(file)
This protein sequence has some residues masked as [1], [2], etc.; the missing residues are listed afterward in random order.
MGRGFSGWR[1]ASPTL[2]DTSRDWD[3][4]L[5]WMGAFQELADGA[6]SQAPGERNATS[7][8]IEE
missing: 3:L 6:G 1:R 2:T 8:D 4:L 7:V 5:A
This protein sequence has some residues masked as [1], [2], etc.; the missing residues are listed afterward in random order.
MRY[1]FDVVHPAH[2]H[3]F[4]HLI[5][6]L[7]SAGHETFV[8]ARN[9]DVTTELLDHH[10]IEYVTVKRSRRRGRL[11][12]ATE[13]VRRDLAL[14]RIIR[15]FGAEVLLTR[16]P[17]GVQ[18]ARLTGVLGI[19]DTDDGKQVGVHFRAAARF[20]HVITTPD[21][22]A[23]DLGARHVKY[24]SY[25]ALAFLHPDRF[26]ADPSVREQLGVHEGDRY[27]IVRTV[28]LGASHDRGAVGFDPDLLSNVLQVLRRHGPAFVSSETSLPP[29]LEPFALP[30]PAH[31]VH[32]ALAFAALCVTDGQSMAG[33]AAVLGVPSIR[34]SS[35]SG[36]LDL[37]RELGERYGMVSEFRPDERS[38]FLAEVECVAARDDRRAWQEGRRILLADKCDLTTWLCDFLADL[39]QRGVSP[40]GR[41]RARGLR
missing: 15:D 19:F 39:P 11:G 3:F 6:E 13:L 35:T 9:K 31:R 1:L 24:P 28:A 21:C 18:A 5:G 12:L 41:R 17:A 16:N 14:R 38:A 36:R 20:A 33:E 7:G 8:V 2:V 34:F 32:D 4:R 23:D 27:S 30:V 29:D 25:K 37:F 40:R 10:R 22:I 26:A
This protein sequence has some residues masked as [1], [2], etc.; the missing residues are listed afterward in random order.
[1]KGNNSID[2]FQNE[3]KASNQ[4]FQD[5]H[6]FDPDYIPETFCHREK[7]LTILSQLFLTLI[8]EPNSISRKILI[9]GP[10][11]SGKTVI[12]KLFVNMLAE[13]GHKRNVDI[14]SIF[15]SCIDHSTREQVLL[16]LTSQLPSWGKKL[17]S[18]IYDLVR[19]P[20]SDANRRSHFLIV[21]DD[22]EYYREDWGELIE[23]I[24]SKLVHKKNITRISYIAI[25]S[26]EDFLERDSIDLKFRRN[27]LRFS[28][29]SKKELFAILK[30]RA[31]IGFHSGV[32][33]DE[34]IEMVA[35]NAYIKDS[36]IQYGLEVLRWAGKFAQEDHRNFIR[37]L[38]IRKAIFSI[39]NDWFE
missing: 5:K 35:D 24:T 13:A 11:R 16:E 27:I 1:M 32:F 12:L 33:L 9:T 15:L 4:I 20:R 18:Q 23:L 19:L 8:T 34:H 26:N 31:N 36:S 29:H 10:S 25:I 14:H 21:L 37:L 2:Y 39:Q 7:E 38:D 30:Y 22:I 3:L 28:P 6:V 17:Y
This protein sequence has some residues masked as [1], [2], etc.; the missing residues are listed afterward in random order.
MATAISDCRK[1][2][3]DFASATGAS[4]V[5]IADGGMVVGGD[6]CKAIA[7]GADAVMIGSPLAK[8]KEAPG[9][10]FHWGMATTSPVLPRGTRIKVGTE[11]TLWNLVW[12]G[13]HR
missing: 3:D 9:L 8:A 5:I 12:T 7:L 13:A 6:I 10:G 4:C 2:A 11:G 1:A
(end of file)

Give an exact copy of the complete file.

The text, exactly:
This protein sequence has some residues masked as [1], [2], etc.; the missing residues are listed afterward in random order.
MGRGFSGWR[1]ASPTL[2]DTSRDWD[3][4]L[5]WMGAFQELADGA[6]SQAPGERNATS[7][8]IEE
missing: 3:L 6:G 1:R 2:T 8:D 4:L 7:V 5:A
This protein sequence has some residues masked as [1], [2], etc.; the missing residues are listed afterward in random order.
MRY[1]FDVVHPAH[2]H[3]F[4]HLI[5][6]L[7]SAGHETFV[8]ARN[9]DVTTELLDHH[10]IEYVTVKRSRRRGRL[11][12]ATE[13]VRRDLAL[14]RIIR[15]FGAEVLLTR[16]P[17]GVQ[18]ARLTGVLGI[19]DTDDGKQVGVHFRAAARF[20]HVITTPD[21][22]A[23]DLGARHVKY[24]SY[25]ALAFLHPDRF[26]ADPSVREQLGVHEGDRY[27]IVRTV[28]LGASHDRGAVGFDPDLLSNVLQVLRRHGPAFVSSETSLPP[29]LEPFALP[30]PAH[31]VH[32]ALAFAALCVTDGQSMAG[33]AAVLGVPSIR[34]SS[35]SG[36]LDL[37]RELGERYGMVSEFRPDERS[38]FLAEVECVAARDDRRAWQEGRRILLADKCDLTTWLCDFLADL[39]QRGVSP[40]GR[41]RARGLR
missing: 15:D 19:F 39:P 11:G 3:F 6:E 13:L 35:T 9:K 31:R 1:L 24:P 28:A 21:C 18:A 5:G 12:L 41:R 17:A 16:N 14:R 38:A 36:R 20:A 33:E 7:G 8:V 2:V 34:F 32:D 4:R 23:D 27:S 30:V 29:D 25:K 37:F 40:R 10:R 22:I 26:A
This protein sequence has some residues masked as [1], [2], etc.; the missing residues are listed afterward in random order.
[1]KGNNSID[2]FQNE[3]KASNQ[4]FQD[5]H[6]FDPDYIPETFCHREK[7]LTILSQLFLTLI[8]EPNSISRKILI[9]GP[10][11]SGKTVI[12]KLFVNMLAE[13]GHKRNVDI[14]SIF[15]SCIDHSTREQVLL[16]LTSQLPSWGKKL[17]S[18]IYDLVR[19]P[20]SDANRRSHFLIV[21]DD[22]EYYREDWGELIE[23]I[24]SKLVHKKNITRISYIAI[25]S[26]EDFLERDSIDLKFRRN[27]LRFS[28][29]SKKELFAILK[30]RA[31]IGFHSGV[32][33]DE[34]IEMVA[35]NAYIKDS[36]IQYGLEVLRWAGKFAQEDHRNFIR[37]L[38]IRKAIFSI[39]NDWFE
missing: 5:K 35:D 24:T 13:A 11:R 16:E 27:I 1:M 32:F 12:L 33:L 9:T 15:L 4:I 20:R 18:Q 23:L 19:L 8:T 34:H 26:N 31:N 36:S 29:H 10:S 25:I 14:H 21:L 37:L 2:Y 39:Q 7:E 38:D 30:Y 22:I 3:L 28:P 6:V 17:Y
This protein sequence has some residues masked as [1], [2], etc.; the missing residues are listed afterward in random order.
MATAISDCRK[1][2][3]DFASATGAS[4]V[5]IADGGMVVGGD[6]CKAIA[7]GADAVMIGSPLAK[8]KEAPG[9][10]FHWGMATTSPVLPRGTRIKVGTE[11]TLWNLVW[12]G[13]HR
missing: 3:D 9:L 8:A 5:I 12:T 7:L 13:A 6:I 10:G 4:C 2:A 11:G 1:A